laserlight, does that mean '\n' is also converted to '\r' in those Mac OS < 9 systems? So, would '\n' work there as well?
# Systems based on ASCII or a compatible character set use either LF (Line feed, 0x0A, 10 in decimal) or CR (Carriage return, 0x0D, 13 in decimal) individually, or CR followed by LF (CR+LF, 0x0D 0x0A); see below for the historical reason for the CR+LF convention. These characters are based on printer commands: The line feed indicated that one line of paper should feed out of the printer, and a carriage return indicated that the printer carriage should return to the beginning of the current line.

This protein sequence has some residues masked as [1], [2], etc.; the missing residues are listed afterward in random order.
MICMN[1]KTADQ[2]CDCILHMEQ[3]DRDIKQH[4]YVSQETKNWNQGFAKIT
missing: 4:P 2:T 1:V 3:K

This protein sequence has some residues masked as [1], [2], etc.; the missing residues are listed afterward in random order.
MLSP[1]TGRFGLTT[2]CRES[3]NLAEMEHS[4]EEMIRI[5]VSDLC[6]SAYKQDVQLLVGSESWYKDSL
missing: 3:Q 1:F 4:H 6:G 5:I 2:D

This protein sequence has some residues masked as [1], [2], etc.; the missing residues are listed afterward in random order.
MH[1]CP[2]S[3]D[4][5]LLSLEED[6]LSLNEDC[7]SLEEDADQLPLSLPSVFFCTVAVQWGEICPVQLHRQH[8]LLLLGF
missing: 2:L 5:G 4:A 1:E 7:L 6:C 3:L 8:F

* LF: Multics, Unix and Unix-like systems (GNU/Linux, AIX, Xenix, Mac OS X, FreeBSD, etc.), BeOS, Amiga, RISC OS, and others
* CR+LF: DEC RT-11 and most other early non-Unix, non-IBM OSes, CP/M, MP/M, DOS, OS/2, Microsoft Windows, Symbian OS
* CR: Commodore 8-bit machines, Apple II family, Mac OS up to version 9 and OS-9